“I bear on my body the marks of Jesus”
There is a pattern to our sufferings in this life. For Christians, no hurtful wound is merely random or meaningless. It is the goodness of God’s providence that makes our sorrows meaningful, for suffering always precedes glory, as the Savior said of his own wounding (Luke 24:26).
Paul encouraged the little, struggling church in Galatia with these words full of gospel hope, “I have been crucified with Christ; and it is no longer I who live but Christ who lives in me.” (Gal 2:21). Paul’s identification with Jesus’ death and resurrection is explicitly applied to all believers by the apostle. “If we have been united with him in the likeness of his death, certainly we shall also partake in the likeness of his resurrection.” (Rom 6:5). Our suffering, like Christ’s suffering, will result in our glory. That is the gospel. Our cross will be followed by our crown. This is the gospel teaching of Jesus (Luke 24:26). It is the comfort of Peter’s joy (1 Pet 4:13), the confident assurance of Paul (Rom 8:18), and the crown of Jesus’ reward (Heb 2:9). We bear in our body the marks of Jesus’ death in order that we may likewise bear in our body the glory of his resurrection.
There is a pattern to the many wounds suffered by Paul and recorded in Scripture. That pattern, the composite portrait made of all his suffering, movingly portrays his own theology of conformity to Christ’s suffering, showing that Paul bore scars that were like the scars of Jesus. Consider the “marks of Jesus” displayed in the body of Paul. Paul’s back was scarred by the rod and the scourge (Acts 16: 22; 2 Cor 11:24). Three times he prayed, like Jesus, that God would remove his suffering caused by the thorn he bore in his flesh (2 Cor 12:7-10). His unnamed wound, which God did not remove and to which he, like Jesus, submitted his own will, was a metaphoric “thorn” which recalls the Lord’s own suffering of the crown of thorns and, perhaps also, the wounding in his side. Paul was scarred with the lethal piercing of the viper which fastened to his hand from the sticks he had gathered for the fire on Malta (Acts 28:3). Moreover, while in the Philippian jail, his feet were pinned by the “stocks,” which in the Greek original is “wood,” the same word reserved elsewhere in Acts by Luke only in reference to the cross of Jesus (Acts 16:24; cf. Acts 5:30, 10:39, 13:29).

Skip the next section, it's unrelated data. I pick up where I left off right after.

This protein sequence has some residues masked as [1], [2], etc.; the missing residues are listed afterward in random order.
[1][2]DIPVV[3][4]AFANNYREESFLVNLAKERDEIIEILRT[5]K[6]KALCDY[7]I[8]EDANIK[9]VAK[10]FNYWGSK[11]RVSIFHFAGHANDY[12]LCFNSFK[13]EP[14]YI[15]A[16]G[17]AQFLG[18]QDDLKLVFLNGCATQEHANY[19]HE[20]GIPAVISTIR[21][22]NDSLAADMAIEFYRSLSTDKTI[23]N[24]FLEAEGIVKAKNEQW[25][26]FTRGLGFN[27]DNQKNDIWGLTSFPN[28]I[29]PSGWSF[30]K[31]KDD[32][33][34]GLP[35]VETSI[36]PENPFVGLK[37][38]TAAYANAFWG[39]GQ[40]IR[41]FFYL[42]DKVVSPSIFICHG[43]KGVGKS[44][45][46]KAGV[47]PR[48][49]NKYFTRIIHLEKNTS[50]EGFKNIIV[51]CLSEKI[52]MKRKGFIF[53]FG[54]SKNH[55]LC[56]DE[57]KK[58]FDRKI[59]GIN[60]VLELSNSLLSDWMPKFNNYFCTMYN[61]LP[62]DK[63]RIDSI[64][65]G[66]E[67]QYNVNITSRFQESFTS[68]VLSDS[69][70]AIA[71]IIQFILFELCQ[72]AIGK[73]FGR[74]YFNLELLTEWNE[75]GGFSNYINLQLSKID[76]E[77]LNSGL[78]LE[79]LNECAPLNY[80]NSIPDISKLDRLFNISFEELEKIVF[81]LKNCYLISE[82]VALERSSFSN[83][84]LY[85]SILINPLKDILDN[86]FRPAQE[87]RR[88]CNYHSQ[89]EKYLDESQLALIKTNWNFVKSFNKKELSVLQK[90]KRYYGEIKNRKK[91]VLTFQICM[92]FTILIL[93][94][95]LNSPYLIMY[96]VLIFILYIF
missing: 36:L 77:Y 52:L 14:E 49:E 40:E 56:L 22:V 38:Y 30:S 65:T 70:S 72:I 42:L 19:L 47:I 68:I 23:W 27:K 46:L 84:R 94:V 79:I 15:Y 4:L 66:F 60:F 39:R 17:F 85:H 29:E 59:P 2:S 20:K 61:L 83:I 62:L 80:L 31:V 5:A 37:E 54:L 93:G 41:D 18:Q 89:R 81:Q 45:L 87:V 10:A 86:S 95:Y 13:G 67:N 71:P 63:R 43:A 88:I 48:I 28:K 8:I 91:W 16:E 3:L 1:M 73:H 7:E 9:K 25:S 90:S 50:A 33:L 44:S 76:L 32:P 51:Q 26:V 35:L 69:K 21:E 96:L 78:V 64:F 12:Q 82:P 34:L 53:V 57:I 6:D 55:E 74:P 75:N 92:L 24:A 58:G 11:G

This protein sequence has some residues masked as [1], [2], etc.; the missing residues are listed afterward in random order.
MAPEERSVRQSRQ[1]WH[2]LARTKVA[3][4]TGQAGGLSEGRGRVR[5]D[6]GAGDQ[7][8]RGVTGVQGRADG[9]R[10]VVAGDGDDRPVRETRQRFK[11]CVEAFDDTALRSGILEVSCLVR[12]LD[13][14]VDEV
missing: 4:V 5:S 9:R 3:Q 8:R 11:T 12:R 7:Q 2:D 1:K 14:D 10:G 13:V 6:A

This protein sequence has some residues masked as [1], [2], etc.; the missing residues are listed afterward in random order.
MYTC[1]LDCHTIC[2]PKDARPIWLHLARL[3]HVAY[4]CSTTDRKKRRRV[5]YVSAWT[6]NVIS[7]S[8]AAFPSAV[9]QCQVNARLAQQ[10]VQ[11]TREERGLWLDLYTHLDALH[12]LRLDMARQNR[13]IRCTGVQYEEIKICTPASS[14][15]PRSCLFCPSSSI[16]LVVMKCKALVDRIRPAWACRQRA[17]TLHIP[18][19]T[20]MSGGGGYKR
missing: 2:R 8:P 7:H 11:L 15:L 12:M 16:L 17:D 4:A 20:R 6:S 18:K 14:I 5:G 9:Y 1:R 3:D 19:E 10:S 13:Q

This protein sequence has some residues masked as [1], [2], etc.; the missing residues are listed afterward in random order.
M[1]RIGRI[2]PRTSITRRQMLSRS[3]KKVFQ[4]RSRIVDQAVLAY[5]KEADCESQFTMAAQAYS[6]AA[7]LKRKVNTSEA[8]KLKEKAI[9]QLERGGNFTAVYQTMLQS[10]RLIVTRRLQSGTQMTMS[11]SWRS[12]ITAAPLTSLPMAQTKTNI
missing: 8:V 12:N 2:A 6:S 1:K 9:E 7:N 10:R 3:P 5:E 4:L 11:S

Paul’s composite scars create an iconic image of the suffering of Jesus. The thorn in the flesh, the scars on his back, the serpent’s piercing of his hand, his feet pinioned by the wood of the stocks. And like Jesus, whose last wound poured out water and blood (John 19:34), Paul wrote of his own approaching martyrdom, “I am poured out like a drink offering” (Phil 2:17; 2 Tim 4:6). Moreover, just like Jesus accepted death with the cry, “It is finished,” (John 19:30), so Paul confronted his coming martyrdom with the claim, “I have finished my course” (2 Tim 4:7). Paul’s sacrificial death emblematically described the last death offering of the Savior Paul served so faithfully, even unto death (Psalm 22:14).
This the story of the Master,
Through the Cross, He reached the Throne,
And like Him our path to glory,
Ever leads through death alone.
… A. B. Simpson